A while back, when I was a little kid and the world was new, I painted the walls in my parent’s home with a marker. Lost in the fever of creation, it seemed like the grandest thing in the world and I could almost hear the ovating crowds cheering for my unsurpassed creativity. One hour later, I wished for the whole thing to magically disappear. When it didn’t I started thinking of ways how to explain what happened to my parents. There was no one else to blame, and, I was honest to a fault. I didn’t work up the courage to tell them before they could witness my creation firsthand. As you can imagine, I got admonished, over and over again, but the worst offense in my parent’s eyes was not taking personal responsibility for my actions right away.
Breaking some of the minor rules is part of growing up. Spending more time at the playground than allowed or ditching homework for the favorite show is part of childhood. But so is learning how to take responsibility for our action, although it is a lengthy process that takes years in many cases.
Assuming responsibility means to accept the fact that you might be the cause for one or more outcomes, no matter if those outcomes are desirable or not. As with any kind of assumption, you have to analyze all the facts very carefully before drawing any kind of conclusion.
So, you might ask, why in the world should you do that?
Table Of Contents
- 1 Why Should You Assume Responsibility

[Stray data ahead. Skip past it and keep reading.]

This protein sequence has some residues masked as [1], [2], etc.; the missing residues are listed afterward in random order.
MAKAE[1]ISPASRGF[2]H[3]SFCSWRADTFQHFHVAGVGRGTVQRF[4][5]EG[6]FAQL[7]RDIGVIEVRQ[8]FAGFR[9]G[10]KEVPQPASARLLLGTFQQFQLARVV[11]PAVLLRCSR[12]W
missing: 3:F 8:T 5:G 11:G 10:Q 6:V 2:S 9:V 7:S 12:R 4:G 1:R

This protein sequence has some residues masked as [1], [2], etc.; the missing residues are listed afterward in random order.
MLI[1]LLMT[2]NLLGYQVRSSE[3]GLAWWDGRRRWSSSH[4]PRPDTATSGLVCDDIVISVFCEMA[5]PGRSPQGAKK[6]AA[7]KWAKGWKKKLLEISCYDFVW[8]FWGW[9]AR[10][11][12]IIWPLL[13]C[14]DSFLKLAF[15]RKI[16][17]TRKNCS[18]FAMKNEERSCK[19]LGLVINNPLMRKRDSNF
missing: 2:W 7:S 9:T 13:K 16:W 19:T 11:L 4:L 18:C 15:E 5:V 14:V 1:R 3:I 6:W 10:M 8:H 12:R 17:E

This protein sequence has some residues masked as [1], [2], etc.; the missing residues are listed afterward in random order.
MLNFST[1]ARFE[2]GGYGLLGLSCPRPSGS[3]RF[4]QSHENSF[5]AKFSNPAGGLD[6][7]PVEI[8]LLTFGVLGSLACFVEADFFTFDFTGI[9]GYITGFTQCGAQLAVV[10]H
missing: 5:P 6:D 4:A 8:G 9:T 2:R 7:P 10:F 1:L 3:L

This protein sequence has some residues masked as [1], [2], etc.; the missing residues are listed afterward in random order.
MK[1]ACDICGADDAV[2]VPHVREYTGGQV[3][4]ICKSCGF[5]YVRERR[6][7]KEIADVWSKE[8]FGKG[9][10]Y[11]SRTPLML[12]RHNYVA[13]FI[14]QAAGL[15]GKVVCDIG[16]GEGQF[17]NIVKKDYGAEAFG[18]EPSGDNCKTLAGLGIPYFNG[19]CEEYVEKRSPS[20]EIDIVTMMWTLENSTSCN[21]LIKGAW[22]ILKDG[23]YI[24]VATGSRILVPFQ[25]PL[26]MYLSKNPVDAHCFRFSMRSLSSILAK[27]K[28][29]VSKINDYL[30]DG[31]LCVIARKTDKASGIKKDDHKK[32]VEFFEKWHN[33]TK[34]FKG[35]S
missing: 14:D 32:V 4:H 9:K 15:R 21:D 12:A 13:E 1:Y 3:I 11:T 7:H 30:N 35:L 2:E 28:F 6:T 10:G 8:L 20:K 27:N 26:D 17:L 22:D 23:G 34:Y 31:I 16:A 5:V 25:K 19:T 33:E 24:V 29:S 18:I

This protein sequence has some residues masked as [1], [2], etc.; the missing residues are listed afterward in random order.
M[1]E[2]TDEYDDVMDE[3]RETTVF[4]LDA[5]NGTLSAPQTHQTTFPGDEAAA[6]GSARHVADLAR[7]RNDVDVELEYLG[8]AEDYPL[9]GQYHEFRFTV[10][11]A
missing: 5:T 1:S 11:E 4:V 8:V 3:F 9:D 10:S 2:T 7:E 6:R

- 2 Fault Versus Responsibility
- 3 When You Should NOT Assume Responsibility
- 4 Business Responsibility & Its Benefits
- 5 Assume Responsibility For Your Personal Life
- 6 How To Encourage Others To Take Responsibility
- 7 How Easy Or Hard Is It To Start Taking Responsibility
Why Should You Assume Responsibility
There are several reasons why you should take full personal responsibility, or accountability, for your action:
- It puts you in control. You are not the only one, we all wish we had more control over our own lives. Assuming responsibility for something that you might’ve caused will force you to analyze each action and its consequences very closely, before taking that action. That will give you dramatically increased control over your own life.
- It helps you grow up. My parents ended up whitewashing my little work of art. Had I been the one responsible for cleaning it up, I might’ve thought twice before touching that marker.